I am interested in ecological and evolutionary relationships between wild, tropical animals and plants.
My current research is based primarily in Kibale National Park, where I use spectroscopy, colour modelling and analytical chemistry to quantify the signals and cues that fruits produce to attract seed dispersing animals.
My dissertation research focused on the foraging behaviour, feeding ecology and colour vision capabilities of brown lemurs (Eulemur fulvus) in Ankarafantsika National Park, Northwestern Madagascar. Specifically I investigated the role that fruit colour, odour, hardness and size play in brown lemur foraging behaviour and foraging efficiency. I also completed similar work on two species of mouse lemur (Microcebus ravelobensis, M. murinus).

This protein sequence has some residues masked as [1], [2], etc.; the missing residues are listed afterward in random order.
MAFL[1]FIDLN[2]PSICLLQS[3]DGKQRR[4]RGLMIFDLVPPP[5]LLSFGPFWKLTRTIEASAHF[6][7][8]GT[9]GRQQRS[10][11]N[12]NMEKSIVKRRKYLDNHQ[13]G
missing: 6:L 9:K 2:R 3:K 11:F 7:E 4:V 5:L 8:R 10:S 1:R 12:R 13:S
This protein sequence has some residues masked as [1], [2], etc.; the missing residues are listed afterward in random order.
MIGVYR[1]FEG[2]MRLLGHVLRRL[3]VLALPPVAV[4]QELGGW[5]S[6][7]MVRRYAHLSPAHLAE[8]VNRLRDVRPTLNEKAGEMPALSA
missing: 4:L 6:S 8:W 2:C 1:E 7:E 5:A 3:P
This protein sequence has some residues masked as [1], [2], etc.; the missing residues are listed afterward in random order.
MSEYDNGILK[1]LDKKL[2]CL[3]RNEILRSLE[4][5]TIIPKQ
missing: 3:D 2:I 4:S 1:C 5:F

My master's research took place in Santa Rosa National Park, Costa Rica, where I studied the feeding and ranging ecology of white-faced capuchin monkeys (Cebus capucinus), as well as seed dispersal by capuchins.
I have also researched the impact of anthropogenic forest fragmentation on seed dispersal and forest regeneration.
I am interested in the impact that seed dispersers can have on the evolution of plant traits and plant morphology, and the impact that plant traits and morphology can have on seed disperser sensory adaptations. I am also interested in how human activities such as forest fragmentation can affect the complex and fascinating relationships between fruiting plants and the animals that disperse their seeds.